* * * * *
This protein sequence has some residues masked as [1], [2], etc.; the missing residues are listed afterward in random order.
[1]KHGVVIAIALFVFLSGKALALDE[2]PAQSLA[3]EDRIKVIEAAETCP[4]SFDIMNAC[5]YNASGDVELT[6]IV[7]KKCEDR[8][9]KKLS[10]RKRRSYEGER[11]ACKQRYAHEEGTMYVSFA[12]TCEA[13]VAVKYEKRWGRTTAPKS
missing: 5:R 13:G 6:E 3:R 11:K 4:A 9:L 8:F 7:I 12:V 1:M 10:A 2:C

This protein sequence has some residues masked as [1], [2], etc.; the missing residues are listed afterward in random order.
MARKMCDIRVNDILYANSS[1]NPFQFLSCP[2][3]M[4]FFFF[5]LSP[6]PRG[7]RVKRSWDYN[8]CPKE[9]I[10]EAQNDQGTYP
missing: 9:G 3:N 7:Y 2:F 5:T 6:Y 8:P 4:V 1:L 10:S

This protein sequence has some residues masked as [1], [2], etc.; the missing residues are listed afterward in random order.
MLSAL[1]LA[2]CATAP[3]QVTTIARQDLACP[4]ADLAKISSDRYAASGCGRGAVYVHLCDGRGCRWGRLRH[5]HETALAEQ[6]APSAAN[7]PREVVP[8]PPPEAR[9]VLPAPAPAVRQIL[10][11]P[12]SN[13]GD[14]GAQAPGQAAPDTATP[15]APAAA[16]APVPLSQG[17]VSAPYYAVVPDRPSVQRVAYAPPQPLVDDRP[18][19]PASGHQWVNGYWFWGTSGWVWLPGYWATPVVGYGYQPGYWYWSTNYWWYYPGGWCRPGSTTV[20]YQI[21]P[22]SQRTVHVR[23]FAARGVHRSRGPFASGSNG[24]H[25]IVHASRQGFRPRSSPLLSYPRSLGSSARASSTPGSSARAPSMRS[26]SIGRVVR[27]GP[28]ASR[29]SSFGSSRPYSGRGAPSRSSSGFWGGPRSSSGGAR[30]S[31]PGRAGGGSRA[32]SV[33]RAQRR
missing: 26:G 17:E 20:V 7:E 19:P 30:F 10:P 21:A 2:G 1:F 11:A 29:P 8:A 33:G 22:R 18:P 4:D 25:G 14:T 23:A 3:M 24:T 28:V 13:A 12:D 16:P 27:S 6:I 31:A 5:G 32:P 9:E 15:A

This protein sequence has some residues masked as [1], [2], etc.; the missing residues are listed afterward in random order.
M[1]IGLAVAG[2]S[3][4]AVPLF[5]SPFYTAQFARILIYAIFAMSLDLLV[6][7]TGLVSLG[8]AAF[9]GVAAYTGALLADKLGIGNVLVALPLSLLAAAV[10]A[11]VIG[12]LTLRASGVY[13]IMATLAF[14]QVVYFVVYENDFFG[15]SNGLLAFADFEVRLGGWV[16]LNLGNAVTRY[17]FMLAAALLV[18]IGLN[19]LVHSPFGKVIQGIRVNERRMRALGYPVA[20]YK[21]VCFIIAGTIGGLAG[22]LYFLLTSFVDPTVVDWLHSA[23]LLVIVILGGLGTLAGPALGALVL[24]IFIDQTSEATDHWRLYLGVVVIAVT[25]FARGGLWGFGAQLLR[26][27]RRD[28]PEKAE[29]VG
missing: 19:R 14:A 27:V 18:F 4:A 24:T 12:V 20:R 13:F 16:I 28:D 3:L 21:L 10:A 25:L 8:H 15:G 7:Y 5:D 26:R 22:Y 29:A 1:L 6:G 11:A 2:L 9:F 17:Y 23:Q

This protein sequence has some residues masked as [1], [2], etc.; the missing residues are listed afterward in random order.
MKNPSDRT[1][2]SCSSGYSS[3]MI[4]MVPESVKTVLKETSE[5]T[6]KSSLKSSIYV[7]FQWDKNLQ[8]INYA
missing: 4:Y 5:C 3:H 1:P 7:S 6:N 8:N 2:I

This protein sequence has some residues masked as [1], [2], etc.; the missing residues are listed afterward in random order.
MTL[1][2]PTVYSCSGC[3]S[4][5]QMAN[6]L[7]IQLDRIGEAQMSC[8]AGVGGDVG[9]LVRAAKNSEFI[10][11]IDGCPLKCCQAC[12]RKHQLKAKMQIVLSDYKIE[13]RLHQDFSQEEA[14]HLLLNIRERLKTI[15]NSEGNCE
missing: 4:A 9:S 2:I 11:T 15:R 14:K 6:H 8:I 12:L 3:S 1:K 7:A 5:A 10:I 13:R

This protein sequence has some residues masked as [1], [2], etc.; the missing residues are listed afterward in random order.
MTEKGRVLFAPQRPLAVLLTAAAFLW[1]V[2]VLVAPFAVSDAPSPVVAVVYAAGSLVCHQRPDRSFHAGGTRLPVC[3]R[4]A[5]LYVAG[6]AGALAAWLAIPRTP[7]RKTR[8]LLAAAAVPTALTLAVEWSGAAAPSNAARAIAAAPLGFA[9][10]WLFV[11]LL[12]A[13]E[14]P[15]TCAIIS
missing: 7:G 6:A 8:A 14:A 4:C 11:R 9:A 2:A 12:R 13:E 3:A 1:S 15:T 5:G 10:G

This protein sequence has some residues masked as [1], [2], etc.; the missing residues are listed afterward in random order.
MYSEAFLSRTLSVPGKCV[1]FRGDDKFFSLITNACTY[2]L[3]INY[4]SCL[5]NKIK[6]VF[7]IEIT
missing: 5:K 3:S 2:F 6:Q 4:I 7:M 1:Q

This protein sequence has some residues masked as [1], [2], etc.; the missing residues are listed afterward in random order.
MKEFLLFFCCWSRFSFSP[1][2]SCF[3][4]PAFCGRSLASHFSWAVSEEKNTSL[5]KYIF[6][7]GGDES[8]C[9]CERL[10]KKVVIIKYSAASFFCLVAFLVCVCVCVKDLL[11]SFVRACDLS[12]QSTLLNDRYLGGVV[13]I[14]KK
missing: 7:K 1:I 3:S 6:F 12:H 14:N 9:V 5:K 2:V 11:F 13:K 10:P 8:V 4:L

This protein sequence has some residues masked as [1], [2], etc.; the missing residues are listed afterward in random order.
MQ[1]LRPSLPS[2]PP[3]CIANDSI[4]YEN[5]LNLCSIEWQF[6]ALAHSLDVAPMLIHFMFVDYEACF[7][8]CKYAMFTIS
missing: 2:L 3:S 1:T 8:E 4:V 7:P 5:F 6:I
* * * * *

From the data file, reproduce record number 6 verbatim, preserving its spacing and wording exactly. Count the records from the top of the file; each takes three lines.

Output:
This protein sequence has some residues masked as [1], [2], etc.; the missing residues are listed afterward in random order.
MTL[1][2]PTVYSCSGC[3]S[4][5]QMAN[6]L[7]IQLDRIGEAQMSC[8]AGVGGDVG[9]LVRAAKNSEFI[10][11]IDGCPLKCCQAC[12]RKHQLKAKMQIVLSDYKIE[13]RLHQDFSQEEA[14]HLLLNIRERLKTI[15]NSEGNCE
missing: 4:A 9:S 2:I 11:T 15:R 14:K 6:H 8:I 12:L 3:S 1:K 7:A 5:A 10:I 13:R